• The deadly wildfires whipping through California have killed more than 30 people and destroyed thousands of homes and businesses. Officials are calling the fires the worst in state history. >> Read more trending news  Celebrities, such as Miley Cyrus, Martin Sheen, Gerard Butler and others, are not immune to the flames and have lost homes and property alongside average citizens.  One couple in particular, well-known car enthusiasts and collectors Gary and Diane Cerveny, reportedly lost an irreplaceable collection of classic and rare vehicles worth millions, according to Autoweek. Hotrod.com described the couple as “the best kind of car collectors” and called their collection “eclectic.”  There was a Ferrari Dino, a ’65 Pontiac GTO gasser, a ’66 Dodge Dart, a Marty Robbins NASCAR, a ’66 Dodge Charger, a ’71 Plymouth Barracuda, a ’97 Dodge Viper, a Studebaker kart hauler and perhaps the rarest car in the collection, the one-of-a-kind 1948 Norman Timbs Special. >> Related: Photos: California wildfires kill dozens, destroy entire town The dramatic streamliner was created in the 1940s by mechanical engineer Norman Timbs, according to Conceptcarz.com. The elegant, swooping custom car took over three years to build, then eventually disappeared. It was rediscovered in the desert in 2002 and restored. >> Related: Actor Martin Sheen flees Malibu wildfire; says little chance home survived The Cervenys kept their collection at a shop in Malibu, which has been ravaged by the wildfires.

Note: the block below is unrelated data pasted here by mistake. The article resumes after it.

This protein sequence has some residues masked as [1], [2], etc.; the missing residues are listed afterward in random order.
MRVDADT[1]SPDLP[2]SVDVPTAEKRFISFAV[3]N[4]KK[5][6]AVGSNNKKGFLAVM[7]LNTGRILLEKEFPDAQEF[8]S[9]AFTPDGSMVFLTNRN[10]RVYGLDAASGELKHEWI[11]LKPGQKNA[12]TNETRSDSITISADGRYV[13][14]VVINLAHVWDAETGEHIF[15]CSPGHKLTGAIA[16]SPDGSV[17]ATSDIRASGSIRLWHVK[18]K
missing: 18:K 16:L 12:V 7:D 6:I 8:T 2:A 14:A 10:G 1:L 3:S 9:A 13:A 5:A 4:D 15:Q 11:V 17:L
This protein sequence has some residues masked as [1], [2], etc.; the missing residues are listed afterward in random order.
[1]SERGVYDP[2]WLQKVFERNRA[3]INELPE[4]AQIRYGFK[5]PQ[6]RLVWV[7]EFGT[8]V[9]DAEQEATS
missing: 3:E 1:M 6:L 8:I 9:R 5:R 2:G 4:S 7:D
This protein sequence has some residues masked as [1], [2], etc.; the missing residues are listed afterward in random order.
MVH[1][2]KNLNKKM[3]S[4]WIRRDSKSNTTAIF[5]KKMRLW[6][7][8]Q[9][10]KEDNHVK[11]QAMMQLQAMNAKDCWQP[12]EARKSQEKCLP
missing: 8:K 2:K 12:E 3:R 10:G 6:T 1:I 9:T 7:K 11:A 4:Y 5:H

• Georgia Secretary of State Robyn Crittenden told county election officials Monday to count absentee ballots even if they lack a voter’s date of birth, as long as the voter’s identity can be verified. Crittenden issued the instructions for county election officials as they face a Tuesday deadline to certify the results of the Nov. 6 election. [READ: Abrams sues for more time; Kemp's campaign says math is clear] Republican Brian Kemp holds the lead over Democrat Stacey Abrams in the race to become Georgia’s governor. Abrams would need to gain more than 20,000 votes to force the race into a runoff. Crittenden’s instructions could affect vote counting in Gwinnett County, where election officials rejected 1,587 mailed absentee ballots. Gwinnett has the largest number of potential uncounted absentee ballots for Abrams in the state. Many of Gwinnett’s rejections were because absentee ballots contained incorrect birthdate information or insufficient information on the return envelope. [READ: Bourdeaux files motion to delay election certification in 7th District race] Crittenden sent the letter after the State Election Board voted unanimously Sunday night to issue guidance for how local election officials should proceed with their counts. Her letter is meant to reinforce state laws and provide clarification to county election officials, according to the Secretary of State’s office. Rules about vote counting haven’t changed. “What is required is the signature of the voter and any additional information needed for the county election official to verify the identity of the voter,” Crittenden wrote. “Therefore, an election official does not violate [state law] when they accept an absentee ballot despite the omission of a day and month of birth ... if the election official can verify the identity of the voter.” [RUNOFF: Everything you need to know about Secretary of State race] Gwinnett County accounted for 31 percent of all Georgia’s rejected absentee ballots, often because of discrepancies with birth dates, addresses, signatures and insufficient information. Gwinnett Commission Chairwoman Charlotte Nash said she wasn’t surprised at the scrutiny Gwinnett has received because of “the role that both parties saw it playing in their success.” She defended the way the elections office has conducted its business. [READ: Kemp campaign calls Abrams' refusal to concede 'a disgrace to democracy'] “They always focus a lot on figuring out how to deal with the issues that arise,” Nash said last week, “and I have every expectation that they will do that this time around too.”  Gwinnett Elections Board Chairman Stephen Day, a Democrat, has also defended county staff. “There are definitely different political points of view [on the elections board], but we do agree that our staff has acted in the way that the law stated they should act,” Day said following Friday’s closed-door elections board meeting. “We do understand that there are different interpretations of that.”